The software space has its own strategic considerations, Mr. Schindler said – the need for global scale to match clients’ multinational operations, and a highly fragmented market offering up to 3,000 potential target companies in the United States. This has not deterred CGI, which counts on acquisitions for half of its growth, the other half generated organically.
In pipelines and utilities, $80-billion worth of Canadian corporate M&A went after U.S. targets in 2016 and 2017 – the largest being Enbridge’s $37-billion takeover of Spectra Energy Corp. and TransCanada Corp.’s $13-billion acquisition of Columbia Pipeline Group Inc. The deals were driven partly by the high valuations of the buyers and a favourable tax regime.
Across all sectors, M&A activity as a proportion of the Canadian stock market has roughly quintupled since 2011, according to recent report by Ian de Verteuil, head of portfolio strategy for CIBC World Markets. Cash acquisitions make up about 5 per cent of the total market capitalization of the S&P/TSX Composite Index, which is more than double the number in the United States.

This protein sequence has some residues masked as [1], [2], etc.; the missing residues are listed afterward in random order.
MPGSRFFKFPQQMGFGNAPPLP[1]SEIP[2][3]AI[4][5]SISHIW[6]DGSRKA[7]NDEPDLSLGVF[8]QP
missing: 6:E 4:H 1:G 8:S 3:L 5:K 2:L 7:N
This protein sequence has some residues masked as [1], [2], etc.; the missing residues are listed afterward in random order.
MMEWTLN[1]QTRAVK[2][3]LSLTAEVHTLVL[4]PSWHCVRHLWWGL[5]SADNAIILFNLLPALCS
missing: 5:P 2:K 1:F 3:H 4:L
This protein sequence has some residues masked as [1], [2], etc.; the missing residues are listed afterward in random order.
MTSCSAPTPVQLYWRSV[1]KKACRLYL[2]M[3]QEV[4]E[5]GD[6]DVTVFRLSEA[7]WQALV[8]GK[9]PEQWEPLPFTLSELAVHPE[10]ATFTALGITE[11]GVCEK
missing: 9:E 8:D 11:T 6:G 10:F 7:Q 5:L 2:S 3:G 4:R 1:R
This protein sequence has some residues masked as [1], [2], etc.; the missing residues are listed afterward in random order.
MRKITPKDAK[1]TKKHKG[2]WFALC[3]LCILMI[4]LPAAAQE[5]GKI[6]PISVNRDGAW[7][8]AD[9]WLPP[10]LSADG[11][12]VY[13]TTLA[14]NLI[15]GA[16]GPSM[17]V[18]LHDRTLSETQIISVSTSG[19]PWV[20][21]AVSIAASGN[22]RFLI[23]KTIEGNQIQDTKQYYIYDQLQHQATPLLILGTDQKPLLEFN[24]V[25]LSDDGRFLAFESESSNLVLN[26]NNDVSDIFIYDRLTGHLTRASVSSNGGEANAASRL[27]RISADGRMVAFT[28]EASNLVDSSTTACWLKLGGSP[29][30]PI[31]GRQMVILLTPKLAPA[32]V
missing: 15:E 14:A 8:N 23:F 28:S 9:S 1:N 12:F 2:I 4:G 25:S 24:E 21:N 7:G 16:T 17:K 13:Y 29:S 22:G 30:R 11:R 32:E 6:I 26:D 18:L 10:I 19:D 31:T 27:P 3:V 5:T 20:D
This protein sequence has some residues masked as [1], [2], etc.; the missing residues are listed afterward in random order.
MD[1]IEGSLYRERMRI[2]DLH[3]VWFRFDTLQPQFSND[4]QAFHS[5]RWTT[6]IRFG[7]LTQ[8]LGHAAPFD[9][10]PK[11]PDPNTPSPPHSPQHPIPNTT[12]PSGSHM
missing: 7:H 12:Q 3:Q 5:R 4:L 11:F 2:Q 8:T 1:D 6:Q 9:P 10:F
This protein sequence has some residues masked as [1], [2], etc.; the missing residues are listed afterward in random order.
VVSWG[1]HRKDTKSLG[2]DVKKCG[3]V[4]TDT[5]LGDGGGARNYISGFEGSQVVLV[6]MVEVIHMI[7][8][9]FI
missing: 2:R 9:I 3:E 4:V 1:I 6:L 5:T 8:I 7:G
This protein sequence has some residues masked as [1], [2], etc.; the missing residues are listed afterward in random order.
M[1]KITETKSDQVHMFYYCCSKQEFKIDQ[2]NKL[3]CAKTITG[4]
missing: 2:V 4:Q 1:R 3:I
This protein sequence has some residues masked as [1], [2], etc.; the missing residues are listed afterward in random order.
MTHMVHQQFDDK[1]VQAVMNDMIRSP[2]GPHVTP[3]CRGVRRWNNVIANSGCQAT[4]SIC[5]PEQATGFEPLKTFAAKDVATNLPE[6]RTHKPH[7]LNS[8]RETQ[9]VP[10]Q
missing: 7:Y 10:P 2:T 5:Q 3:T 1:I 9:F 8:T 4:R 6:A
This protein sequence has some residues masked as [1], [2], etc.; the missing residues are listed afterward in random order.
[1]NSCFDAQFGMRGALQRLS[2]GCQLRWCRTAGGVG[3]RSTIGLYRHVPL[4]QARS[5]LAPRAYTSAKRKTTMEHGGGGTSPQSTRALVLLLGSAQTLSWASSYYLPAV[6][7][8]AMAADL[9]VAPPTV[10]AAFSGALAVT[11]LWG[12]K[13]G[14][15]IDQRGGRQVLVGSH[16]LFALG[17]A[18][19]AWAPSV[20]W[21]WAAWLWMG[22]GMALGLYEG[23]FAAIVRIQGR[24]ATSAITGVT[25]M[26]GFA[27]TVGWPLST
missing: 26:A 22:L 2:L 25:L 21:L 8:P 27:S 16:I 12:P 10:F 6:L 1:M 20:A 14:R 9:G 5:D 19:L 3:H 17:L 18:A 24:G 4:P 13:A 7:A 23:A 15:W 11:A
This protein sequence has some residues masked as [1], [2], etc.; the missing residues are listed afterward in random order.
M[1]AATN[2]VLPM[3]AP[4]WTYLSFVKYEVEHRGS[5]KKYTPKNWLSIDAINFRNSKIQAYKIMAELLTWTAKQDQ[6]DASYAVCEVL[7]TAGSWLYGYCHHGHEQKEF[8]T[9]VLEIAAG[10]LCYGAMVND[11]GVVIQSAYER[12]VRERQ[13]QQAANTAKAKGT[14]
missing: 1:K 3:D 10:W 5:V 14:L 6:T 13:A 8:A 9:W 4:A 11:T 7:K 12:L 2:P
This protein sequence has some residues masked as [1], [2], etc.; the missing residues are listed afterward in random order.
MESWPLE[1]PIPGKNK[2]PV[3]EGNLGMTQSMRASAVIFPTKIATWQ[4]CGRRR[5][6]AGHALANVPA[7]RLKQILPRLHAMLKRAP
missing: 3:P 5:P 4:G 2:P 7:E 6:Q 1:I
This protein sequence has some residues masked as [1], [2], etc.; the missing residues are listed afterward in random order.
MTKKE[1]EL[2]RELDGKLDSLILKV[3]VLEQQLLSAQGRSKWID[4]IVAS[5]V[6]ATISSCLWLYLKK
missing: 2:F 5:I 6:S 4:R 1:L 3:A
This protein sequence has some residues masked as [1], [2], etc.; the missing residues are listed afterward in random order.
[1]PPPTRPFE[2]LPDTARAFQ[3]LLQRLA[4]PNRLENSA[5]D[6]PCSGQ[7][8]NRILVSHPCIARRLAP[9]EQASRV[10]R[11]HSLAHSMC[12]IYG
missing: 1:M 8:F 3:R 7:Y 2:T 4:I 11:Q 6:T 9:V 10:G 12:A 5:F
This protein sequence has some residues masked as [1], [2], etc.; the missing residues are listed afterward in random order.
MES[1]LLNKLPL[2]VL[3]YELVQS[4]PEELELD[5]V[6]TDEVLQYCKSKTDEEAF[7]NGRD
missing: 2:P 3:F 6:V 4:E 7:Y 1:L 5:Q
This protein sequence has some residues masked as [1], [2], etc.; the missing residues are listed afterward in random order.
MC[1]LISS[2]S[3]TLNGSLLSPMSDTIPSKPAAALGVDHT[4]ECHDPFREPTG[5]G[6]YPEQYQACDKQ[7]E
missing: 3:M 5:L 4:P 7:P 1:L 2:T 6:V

Companies considered to be serial acquirers, also known as “roll-ups,” which elevate strategic acquisitions to a key growth proposition, have assumed a heightened profile within the Canadian stock market. Of the 10 best-performing stocks in the S&P/TSX 60 over the past decade, five qualify as roll-ups – Alimentation Couche-Tard Inc., CGI, Constellation Software Inc., Open Text Corp. and CCL Industries Inc. all posted average growth rates of betweeen 20 per cent and 40 per cent a year for the past 10 years.
“Canadian companies have been extremely aggressive acquirers over the past decade,” Mr. de Verteuil said. “In our opinion, taxation, or rather, relative taxation, has been a major contributor to the exuberance.”